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Posted by on Jul 15, 2019 in Hollywood, Jurisprudence, Media, Motion Pictures, Publishing, Writing | 4 comments

Screenplays and Life Rights

A friend messaged last night and asked about writing screenplays based on real people and/or historic events.  Specifically, which rights must be acquired in order to avoid litigation.  As you read on, keep in mind I’m not an attorney and this info is based on my unique experiences.

I’ve been on both sides of the issue as author (grantor of rights) and producer (buyer of  rights) and there’s no one-size-fits-all answer.  In fact, you can swing a dead cat in Hollywood and hit half-a-dozen lawyers that specialize in this particular flavor of intellectual property (IP) law. And for good reason.  It can be extremely complex and often confusing.  Following are just a few IP issues to consider:

  Life rights (also life story rights)

  Book rights

– Media rights (film clips, news interviews, etc.)

– Public Domain materials

– Transformative works

Let’s say you’re writing a film based on a legendary living musician.  He’s been around since the late fifties and several books have been written about him, and you’re using one of those books to frame your screenplay.  You’re also using public records such as newspaper articles and radio interview transcripts which aired over the last 40 years or so.   And let’s say he did an interview with 60 Minutes that you’re including in the film.

Because he’s alive, you’ll want to secure his life rights, giving you permission to tell his story. You also want his cooperation and a guarantee that he he won’t sue for defamation or invasion of privacy; both of which are covered by the life rights contract.  You’ll then need to secure the rights to the book you’ve been using by optioning it or buying it outright; the former being much cheaper.  This essentially means you give the author a small down payment in exchange for the right to use the book, and if the screenplay is later sold and produced, he gets a larger pay day.  You’ll also have to negotiate a deal with CBS’s attorneys allowing you to use the transcripts from the 60 Minutes interview.  Same goes for newspaper articles and any other media you plan to use, which are also protected by copyright law.  You may have to pay a licensing fee or option for those as well.   This sounds like a lot because it is.  And it can be expensive, too.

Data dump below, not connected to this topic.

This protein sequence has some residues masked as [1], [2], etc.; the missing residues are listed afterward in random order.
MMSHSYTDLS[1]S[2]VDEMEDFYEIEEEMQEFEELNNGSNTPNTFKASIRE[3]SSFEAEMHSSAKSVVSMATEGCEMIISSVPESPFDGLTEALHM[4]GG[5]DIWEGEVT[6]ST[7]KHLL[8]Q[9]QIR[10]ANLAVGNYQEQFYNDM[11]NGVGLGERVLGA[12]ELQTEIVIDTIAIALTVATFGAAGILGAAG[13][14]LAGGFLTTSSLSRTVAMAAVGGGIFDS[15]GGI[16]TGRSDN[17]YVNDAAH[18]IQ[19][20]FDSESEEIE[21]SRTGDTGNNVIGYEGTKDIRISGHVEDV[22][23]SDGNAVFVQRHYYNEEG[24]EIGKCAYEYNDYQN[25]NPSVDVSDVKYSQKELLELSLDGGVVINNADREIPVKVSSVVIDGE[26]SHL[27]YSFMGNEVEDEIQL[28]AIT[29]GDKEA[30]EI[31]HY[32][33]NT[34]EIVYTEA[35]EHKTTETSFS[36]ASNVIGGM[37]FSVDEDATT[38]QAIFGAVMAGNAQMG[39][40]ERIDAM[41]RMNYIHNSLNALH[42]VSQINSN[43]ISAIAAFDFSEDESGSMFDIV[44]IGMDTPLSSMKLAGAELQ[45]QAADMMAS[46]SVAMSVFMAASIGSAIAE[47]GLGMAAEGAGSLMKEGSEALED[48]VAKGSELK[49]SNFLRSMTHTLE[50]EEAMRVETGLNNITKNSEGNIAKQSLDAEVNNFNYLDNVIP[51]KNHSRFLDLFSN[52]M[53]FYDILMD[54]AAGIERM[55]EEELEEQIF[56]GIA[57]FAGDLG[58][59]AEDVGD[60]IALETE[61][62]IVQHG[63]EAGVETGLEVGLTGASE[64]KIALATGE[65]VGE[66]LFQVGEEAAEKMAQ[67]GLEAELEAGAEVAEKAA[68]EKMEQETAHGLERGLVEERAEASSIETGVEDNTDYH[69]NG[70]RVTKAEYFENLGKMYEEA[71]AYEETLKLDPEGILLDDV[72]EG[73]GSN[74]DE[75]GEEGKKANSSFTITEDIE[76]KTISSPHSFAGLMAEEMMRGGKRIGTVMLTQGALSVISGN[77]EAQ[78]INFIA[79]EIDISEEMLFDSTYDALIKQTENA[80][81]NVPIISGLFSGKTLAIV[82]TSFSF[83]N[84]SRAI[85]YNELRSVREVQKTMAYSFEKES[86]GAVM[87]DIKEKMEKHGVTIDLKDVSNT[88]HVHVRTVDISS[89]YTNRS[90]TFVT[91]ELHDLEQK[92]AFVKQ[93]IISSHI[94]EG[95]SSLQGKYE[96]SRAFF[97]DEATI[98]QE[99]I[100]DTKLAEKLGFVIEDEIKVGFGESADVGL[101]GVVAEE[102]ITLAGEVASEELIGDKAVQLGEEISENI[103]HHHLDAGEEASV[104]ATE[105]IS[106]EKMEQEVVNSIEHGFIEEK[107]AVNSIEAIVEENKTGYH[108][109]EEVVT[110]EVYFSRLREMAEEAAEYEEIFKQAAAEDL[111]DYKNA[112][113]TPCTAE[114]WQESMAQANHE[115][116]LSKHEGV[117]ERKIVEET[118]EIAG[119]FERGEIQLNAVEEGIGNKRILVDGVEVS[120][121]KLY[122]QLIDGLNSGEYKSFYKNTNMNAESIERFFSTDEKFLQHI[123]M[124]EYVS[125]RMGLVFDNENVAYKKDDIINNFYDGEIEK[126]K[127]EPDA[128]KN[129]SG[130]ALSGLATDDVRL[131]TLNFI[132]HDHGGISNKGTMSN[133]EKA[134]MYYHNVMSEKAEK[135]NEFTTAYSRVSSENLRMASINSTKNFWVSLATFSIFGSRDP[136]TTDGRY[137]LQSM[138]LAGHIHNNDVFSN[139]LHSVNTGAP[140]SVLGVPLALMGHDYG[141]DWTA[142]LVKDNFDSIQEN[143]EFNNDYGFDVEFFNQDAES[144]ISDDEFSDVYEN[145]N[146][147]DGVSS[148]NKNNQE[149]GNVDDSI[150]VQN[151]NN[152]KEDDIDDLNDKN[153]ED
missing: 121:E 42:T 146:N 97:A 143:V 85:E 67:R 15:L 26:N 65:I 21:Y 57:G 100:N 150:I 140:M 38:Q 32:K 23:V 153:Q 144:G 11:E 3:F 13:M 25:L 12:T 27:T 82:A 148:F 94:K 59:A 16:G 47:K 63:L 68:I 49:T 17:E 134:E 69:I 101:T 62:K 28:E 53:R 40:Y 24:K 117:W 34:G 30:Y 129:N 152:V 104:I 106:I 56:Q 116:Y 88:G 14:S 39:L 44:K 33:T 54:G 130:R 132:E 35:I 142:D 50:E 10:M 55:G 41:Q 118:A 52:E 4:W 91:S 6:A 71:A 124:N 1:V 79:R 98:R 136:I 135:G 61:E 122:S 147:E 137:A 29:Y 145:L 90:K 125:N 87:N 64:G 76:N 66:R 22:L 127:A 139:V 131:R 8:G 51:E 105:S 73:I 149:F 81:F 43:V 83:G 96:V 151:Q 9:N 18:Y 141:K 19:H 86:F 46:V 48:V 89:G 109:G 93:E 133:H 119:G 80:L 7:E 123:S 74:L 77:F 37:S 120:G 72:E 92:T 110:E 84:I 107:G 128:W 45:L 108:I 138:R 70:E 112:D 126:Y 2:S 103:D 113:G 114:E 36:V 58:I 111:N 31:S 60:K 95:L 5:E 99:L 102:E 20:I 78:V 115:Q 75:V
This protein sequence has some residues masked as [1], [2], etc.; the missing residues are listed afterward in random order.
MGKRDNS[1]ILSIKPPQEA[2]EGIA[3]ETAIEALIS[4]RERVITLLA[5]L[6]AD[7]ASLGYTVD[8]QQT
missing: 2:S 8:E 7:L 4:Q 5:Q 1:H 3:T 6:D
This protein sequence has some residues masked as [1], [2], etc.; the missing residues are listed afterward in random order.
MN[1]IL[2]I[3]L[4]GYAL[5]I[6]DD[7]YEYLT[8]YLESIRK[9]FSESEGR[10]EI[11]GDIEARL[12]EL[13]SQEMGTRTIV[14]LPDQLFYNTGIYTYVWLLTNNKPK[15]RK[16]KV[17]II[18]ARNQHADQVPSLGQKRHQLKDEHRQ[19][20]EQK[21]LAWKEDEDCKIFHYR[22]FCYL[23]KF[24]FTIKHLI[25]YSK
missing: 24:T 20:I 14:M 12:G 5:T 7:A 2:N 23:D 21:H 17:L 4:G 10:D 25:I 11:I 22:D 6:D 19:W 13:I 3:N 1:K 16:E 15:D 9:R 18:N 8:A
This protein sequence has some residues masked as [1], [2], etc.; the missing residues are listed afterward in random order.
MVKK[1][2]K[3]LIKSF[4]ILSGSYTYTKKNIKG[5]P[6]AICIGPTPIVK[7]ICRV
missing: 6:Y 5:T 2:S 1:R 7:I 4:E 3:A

So what if the subject of your screenplay isn’t a public figure?  For example, say it’s a co-worker who immigrated to the states as a teen after fleeing death-squads in his home country.  He told his amazing story over lunch, and you’ve decided to write it as a screenplay.  You could probably get away with a life rights contract.  Just keep in mind that should the screenplay sell and eventually make it to the big screen, your friend will likely have book offers and other opportunities popping up.  All because of your movie.  Should you get a taste, or is your contract only for screen rights?  This is best discussed with your attorney.